About Cayston

Cayston (aztreonam for inhalation solution) 75 mg is an inhaled antibiotic for patients with cystic fibrosis who have P. aeruginosa. Aztreonam has potent in vitro activity against gram-negative aerobic pathogens including P. aeruginosa. Cayston contains aztreonam formulated with lysine, a proprietary formulation of aztreonam developed specifically for inhalation. Aztreonam formulated with arginine has previously been approved by FDA for intravenous administration.

Cayston is administered three times a day for a 28-day course, followed by 28 days off of Cayston therapy. Cayston is administered by inhalation and should only be used with an Altera Nebulizer System. Patients should use a bronchodilator before administration of Cayston.

Article from Business Wire. February 22, 2010. To read the full article please click here.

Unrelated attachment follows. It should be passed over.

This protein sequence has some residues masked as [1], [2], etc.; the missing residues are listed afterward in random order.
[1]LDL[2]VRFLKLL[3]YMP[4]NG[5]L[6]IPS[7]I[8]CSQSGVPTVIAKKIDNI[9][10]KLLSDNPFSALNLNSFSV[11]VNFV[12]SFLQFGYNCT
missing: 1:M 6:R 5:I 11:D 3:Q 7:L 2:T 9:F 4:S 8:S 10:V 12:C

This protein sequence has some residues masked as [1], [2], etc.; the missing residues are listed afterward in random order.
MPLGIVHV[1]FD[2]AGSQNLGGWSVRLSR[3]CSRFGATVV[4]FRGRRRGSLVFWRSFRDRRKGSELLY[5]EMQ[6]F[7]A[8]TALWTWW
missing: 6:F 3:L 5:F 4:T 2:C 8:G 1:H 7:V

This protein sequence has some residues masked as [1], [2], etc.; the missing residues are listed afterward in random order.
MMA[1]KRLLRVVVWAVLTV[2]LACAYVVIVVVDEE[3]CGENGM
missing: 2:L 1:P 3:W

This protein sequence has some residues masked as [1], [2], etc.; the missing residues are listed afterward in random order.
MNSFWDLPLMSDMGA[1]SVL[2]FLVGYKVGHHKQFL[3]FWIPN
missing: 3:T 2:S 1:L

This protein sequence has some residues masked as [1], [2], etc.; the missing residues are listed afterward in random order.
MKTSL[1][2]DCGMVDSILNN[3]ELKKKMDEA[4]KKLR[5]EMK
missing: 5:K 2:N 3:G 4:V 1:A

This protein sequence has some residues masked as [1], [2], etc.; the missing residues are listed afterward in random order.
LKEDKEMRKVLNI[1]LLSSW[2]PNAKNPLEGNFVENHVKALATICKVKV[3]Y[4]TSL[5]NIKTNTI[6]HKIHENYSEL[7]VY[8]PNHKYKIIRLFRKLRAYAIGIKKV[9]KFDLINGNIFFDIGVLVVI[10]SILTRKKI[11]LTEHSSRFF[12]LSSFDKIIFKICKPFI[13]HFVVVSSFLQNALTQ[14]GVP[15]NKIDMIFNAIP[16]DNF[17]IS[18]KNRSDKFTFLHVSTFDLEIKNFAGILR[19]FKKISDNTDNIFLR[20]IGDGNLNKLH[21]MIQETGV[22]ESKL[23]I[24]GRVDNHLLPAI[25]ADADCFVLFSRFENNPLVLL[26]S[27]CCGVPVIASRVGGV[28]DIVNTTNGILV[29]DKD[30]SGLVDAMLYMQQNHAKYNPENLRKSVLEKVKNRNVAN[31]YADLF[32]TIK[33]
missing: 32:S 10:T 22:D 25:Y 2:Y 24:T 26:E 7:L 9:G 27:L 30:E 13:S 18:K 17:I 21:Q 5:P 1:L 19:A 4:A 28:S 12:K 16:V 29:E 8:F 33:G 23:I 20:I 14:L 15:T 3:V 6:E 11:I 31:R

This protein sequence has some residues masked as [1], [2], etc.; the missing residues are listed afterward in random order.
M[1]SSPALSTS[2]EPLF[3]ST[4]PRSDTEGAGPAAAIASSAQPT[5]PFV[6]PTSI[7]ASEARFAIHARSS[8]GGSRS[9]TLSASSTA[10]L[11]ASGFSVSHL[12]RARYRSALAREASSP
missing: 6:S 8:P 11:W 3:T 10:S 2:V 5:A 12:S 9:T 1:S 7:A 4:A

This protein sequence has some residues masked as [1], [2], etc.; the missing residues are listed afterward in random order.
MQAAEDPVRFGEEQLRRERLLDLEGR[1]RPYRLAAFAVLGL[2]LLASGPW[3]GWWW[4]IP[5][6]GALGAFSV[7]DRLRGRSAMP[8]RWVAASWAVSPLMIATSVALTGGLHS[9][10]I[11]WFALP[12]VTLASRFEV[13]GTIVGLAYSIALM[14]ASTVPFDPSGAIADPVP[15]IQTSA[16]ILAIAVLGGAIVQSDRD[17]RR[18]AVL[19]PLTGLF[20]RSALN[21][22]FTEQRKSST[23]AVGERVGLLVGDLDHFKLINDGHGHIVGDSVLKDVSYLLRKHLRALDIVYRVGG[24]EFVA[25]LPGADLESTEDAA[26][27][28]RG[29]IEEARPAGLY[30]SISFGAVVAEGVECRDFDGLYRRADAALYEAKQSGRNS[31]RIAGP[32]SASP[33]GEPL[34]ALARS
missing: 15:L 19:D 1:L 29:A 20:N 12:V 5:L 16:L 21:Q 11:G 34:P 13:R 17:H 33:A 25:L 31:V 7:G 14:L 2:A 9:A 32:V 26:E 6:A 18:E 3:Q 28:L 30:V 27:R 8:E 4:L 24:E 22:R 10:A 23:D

Tuesday, February 23, 2010

Top Ten Toys I Never Grew Out Of

(**Written by Mandi)
Sunday night Ronnie and I went to listen to live music with friends of ours to celebrate one of our good friend's birthdays. As a little birthday gift, Ronnie and I bought her a Giant Googly Ball (see the picture to the left) that lights up when you push a button inside. It was a huge hit. Even people that weren't there with us took their turn playing with it. That got us talking on the car ride home about classic toys we still loved as adults. Here's our list in no particular order:

10. Etch a Sketch - You all know this one well. Two knobs on the lower left and right hand sides under the screen. The toy that takes massive amounts of concentration to make good images on even at an old age.
9. Pin Art - What other toy can you spent hours with making your hand and face into metal art? I used to love seeing that I could create, and would find myself fascinated with just the mere feel of it.